Another $54,000 in fines for dirty dairying

Ten South Otago dairy farmers or companies were collectively fined nearly $54,000 on the second day of a mass Otago Regional Council prosecution of dairy effluent offence charges brought before Environment Court Judge Jeff Smith in the Balclutha District Court yesterday.

The Otago Regional Council will pocket 90% of the fines imposed, meaning it will get about $88,000 from nearly two days of sentencings.

The solicitors fees and court costs imposed by Judge Smith are not included in the total.

Fines totalling more than $61,000 were issued by Judge Smith on Monday.

The theme of yesterday's hearing was again the repeated breakdown of irrigation machines (irrigators), leaving paddocks inundated with effluent, causing potential environmental problems.

Judge Smith said he did not want to sound like "a broken record" but defendants needed to ensure they checked their irrigators regularly and suggested some should consider updating their entire irrigation systems.

If they were used twice a day, the irrigators needed inspection twice a day, because they had a reputation for failing.

"I have said it once and I will say it again: if you are using a travelling irrigator, it will break down. That's a given."

The Environment Court, he said, was pushing for dairy farms in the South to consider adopting more reliable K-line irrigation systems and 90-day effluent storage, systems better suited to the harsher Southern climate.

• Brookhouse Farm Ltd and director Gijsbertus Broekhuizen (52), of Benhar, jointly admitted three charges of discharging effluent on to land in two separate incidents between October 1 and 12 and October 10 and 12 last year.

Counsel Chris Thomsen said there was no deliberate intention from the defendants to cause any kind of contamination but they may have been negligent in their actions.

Judge Smith said the first incident, involving the build-up of effluent in a gully, was more serious than the other, which involved an irrigator pumping effluent on to land.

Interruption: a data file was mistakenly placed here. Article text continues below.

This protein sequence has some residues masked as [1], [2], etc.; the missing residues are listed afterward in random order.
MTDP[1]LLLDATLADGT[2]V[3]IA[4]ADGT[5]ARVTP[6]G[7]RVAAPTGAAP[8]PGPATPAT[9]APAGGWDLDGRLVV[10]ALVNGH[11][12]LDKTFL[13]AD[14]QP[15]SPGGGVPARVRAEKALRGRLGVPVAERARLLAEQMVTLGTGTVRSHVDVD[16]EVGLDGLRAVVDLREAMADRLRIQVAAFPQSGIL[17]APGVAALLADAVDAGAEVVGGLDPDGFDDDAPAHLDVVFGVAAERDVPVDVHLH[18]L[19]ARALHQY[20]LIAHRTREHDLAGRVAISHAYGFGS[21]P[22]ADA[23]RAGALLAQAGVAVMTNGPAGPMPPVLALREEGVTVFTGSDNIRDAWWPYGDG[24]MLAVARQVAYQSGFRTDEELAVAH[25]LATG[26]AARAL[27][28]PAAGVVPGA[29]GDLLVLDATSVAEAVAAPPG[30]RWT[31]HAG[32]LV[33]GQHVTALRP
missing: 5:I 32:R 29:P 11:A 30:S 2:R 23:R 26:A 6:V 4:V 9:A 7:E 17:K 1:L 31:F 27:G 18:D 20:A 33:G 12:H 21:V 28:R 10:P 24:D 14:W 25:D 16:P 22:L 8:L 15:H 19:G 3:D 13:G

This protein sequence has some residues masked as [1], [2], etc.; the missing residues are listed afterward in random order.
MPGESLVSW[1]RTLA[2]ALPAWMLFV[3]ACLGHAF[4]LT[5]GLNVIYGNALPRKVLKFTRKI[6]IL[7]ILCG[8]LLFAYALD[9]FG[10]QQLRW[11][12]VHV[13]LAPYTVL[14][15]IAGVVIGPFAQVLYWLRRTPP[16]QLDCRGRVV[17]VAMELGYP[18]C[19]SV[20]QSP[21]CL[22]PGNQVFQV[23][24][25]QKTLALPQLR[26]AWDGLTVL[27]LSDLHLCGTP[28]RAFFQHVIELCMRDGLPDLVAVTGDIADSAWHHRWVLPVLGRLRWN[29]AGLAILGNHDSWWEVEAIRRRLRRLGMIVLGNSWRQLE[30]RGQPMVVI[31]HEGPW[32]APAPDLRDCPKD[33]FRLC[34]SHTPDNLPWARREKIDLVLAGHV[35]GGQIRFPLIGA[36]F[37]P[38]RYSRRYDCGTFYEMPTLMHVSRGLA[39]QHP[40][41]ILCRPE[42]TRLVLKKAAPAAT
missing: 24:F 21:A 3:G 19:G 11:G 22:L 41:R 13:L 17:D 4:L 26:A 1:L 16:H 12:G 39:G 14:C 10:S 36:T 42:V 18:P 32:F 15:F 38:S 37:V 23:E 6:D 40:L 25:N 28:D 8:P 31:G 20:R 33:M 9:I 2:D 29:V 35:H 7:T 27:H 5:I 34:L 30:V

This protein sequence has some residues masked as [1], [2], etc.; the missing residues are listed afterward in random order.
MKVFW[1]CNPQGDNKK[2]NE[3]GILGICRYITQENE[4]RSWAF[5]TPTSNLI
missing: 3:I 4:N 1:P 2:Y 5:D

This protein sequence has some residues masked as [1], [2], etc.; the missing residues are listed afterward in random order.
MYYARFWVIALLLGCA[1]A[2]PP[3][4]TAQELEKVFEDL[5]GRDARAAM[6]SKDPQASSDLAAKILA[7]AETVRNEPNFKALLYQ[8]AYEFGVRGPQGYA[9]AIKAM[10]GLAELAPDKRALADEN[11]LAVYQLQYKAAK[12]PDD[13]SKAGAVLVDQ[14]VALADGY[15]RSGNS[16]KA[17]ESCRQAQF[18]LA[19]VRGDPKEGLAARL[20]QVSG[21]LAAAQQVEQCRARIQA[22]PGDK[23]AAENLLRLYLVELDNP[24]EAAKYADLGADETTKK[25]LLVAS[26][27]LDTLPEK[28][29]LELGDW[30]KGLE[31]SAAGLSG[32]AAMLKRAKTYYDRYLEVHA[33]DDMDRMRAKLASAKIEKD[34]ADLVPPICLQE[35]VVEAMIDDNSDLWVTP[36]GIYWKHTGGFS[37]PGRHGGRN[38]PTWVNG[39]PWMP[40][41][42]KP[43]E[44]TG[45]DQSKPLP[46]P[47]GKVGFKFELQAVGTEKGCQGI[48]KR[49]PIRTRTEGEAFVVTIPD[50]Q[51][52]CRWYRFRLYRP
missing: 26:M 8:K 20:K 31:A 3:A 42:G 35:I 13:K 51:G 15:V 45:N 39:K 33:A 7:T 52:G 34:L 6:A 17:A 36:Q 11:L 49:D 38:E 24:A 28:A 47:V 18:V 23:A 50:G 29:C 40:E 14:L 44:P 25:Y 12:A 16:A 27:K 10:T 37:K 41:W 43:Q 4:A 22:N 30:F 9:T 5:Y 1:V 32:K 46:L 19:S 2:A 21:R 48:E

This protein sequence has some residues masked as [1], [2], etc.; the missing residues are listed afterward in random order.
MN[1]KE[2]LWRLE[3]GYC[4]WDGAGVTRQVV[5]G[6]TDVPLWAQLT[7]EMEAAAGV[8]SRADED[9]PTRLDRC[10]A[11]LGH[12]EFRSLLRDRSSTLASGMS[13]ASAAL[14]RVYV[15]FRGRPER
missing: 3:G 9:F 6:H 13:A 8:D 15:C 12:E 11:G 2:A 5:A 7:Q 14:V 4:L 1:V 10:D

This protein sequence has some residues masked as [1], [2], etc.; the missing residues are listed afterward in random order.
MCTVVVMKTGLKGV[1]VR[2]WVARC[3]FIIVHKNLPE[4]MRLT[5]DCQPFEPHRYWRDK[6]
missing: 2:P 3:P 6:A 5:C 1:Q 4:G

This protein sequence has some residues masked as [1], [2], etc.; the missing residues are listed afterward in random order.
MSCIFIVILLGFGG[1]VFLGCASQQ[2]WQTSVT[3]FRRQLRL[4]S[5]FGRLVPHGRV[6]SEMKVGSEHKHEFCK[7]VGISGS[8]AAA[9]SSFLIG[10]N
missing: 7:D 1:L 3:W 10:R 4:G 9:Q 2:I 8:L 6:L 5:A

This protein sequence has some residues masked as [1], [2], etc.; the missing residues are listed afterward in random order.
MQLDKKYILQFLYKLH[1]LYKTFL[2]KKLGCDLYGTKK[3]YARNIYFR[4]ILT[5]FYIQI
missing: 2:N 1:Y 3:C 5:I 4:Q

On the first charge, the company was convicted and fined $5000, solicitors fees of $113 and court costs of $130; on the second, it was fined $4000, solicitors fees of $113, court costs of $130 and investigation costs of $1000.

On the third charge, it was convicted and discharged but ordered to pay solicitors fees of $113 and court costs of $130.

Broekhuizen was convicted and fined $2000 and solicitors fees of $113 and court costs of $130 on the first two charges and convicted and discharged with no costs on the third offence.

• Kaitangata company director Brendon Kent Gray (37) and his company, B. K. and D. A. Gray Ltd, both admitted two charges.

The first related to the discharge of effluent through water into a drain on Storer Rd between September 4 and 11 last year while the second matter involved discharging effluent causing ponding between the same dates.

Mr Thomsen said a short lapse of concentration on Gray's behalf led to the offending.

A much larger effluent storage tank had since been built on the property, which had 570 cows.

Judge Smith said that again it was hard to distinguish between Gray and the company.

The offending was "at the bottom end" of the scale and he treated the two charges as one event, deciding the major proportion of the blame should lie with the company.

However, Gray still had a personal liability.

On the first charge, Gray was convicted and fined $1500, solicitors fees of $113 and court costs of $130, while he was convicted and discharged on the second charge.

The company was convicted and fined $6500, investigation costs of $600, solicitors fees of $113 and court costs of $130 on the first charge and convicted and discharged on the second charge.

• Inch Clutha company Ashgrove Dairy Farms Ltd and company director Colin John Weir (59) each admitted a charge of discharging effluent where ponding occurred on or about October 18 last year.

There was no evidence the ponding entered waterways, but Mr Weir was initially aggressive when approached by council officers.

Judge Smith said the court had to support the work of environmental officers.